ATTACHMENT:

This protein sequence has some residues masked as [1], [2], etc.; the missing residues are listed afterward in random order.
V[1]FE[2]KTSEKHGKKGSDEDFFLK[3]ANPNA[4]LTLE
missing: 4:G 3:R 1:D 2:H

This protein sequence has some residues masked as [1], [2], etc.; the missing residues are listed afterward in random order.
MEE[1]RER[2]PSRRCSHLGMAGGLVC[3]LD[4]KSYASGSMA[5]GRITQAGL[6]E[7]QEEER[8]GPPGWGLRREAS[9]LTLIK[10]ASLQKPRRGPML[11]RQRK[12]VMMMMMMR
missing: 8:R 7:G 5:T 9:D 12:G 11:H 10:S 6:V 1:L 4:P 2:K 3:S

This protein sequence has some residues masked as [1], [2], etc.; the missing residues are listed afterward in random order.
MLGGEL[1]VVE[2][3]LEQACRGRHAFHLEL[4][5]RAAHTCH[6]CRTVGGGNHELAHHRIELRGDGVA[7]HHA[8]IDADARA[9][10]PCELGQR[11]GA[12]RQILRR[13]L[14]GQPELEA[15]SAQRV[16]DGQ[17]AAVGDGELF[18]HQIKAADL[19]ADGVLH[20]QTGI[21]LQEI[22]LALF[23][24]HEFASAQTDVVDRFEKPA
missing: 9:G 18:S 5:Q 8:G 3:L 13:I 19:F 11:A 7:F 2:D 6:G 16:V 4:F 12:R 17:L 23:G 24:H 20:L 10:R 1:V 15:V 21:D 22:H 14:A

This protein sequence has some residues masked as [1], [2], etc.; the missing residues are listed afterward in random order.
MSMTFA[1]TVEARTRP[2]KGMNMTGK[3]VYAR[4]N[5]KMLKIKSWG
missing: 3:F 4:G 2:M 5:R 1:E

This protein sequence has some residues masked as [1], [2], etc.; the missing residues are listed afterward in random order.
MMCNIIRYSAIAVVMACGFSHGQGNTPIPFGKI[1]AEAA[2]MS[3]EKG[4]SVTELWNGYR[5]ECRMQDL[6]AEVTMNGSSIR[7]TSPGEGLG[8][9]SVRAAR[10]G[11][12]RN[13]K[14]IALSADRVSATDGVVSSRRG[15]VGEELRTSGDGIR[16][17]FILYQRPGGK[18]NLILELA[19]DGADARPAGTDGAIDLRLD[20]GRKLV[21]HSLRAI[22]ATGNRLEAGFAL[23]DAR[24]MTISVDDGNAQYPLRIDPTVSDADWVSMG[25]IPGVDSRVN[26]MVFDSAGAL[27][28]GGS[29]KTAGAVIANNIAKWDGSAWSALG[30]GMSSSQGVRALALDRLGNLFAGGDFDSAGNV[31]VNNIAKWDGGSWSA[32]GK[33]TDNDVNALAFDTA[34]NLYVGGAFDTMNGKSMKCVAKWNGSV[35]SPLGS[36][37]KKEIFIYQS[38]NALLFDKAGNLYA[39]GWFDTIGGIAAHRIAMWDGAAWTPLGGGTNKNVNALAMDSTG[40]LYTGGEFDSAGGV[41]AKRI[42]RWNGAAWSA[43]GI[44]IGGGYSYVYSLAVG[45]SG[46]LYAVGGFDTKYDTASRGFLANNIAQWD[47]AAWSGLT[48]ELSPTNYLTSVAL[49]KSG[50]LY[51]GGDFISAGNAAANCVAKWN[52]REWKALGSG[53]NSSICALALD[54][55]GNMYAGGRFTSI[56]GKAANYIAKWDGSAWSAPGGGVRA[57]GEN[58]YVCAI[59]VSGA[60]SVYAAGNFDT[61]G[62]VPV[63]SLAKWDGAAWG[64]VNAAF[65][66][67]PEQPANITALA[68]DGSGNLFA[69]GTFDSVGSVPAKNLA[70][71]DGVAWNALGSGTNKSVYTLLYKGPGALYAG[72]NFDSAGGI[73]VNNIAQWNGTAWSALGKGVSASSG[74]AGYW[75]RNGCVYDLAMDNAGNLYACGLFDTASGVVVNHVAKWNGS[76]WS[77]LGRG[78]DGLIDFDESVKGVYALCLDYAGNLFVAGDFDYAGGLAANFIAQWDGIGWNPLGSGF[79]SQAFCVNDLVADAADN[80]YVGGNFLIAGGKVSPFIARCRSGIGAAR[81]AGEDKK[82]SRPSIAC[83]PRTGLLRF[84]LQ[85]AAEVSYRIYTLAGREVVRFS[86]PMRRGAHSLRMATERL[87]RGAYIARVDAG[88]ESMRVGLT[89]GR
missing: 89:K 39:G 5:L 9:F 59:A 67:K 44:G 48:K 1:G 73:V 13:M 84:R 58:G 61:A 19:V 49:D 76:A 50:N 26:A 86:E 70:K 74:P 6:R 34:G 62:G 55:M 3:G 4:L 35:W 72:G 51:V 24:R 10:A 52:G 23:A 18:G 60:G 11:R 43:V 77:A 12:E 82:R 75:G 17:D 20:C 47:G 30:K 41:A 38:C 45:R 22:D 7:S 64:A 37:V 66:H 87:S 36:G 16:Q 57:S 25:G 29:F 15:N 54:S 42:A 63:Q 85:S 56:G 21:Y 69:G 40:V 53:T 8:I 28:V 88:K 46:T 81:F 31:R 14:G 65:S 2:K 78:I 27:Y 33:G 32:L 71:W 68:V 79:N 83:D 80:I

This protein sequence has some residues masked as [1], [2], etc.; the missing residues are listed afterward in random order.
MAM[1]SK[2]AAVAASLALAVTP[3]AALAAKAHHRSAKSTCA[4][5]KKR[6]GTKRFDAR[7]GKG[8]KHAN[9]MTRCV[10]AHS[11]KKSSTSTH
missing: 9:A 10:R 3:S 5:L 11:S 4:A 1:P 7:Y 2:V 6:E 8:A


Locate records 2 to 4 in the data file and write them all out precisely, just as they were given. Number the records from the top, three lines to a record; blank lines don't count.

This protein sequence has some residues masked as [1], [2], etc.; the missing residues are listed afterward in random order.
MEE[1]RER[2]PSRRCSHLGMAGGLVC[3]LD[4]KSYASGSMA[5]GRITQAGL[6]E[7]QEEER[8]GPPGWGLRREAS[9]LTLIK[10]ASLQKPRRGPML[11]RQRK[12]VMMMMMMR
missing: 8:R 7:G 5:T 9:D 12:G 11:H 10:S 6:V 1:L 4:P 2:K 3:S

This protein sequence has some residues masked as [1], [2], etc.; the missing residues are listed afterward in random order.
MLGGEL[1]VVE[2][3]LEQACRGRHAFHLEL[4][5]RAAHTCH[6]CRTVGGGNHELAHHRIELRGDGVA[7]HHA[8]IDADARA[9][10]PCELGQR[11]GA[12]RQILRR[13]L[14]GQPELEA[15]SAQRV[16]DGQ[17]AAVGDGELF[18]HQIKAADL[19]ADGVLH[20]QTGI[21]LQEI[22]LALF[23][24]HEFASAQTDVVDRFEKPA
missing: 9:G 18:S 5:Q 8:G 3:L 13:I 19:F 11:A 7:F 2:D 6:G 16:V 4:F 12:R 17:L 23:G 24:H 20:L 10:R 1:V 15:V 21:D 22:H 14:A

This protein sequence has some residues masked as [1], [2], etc.; the missing residues are listed afterward in random order.
MSMTFA[1]TVEARTRP[2]KGMNMTGK[3]VYAR[4]N[5]KMLKIKSWG
missing: 3:F 4:G 2:M 5:R 1:E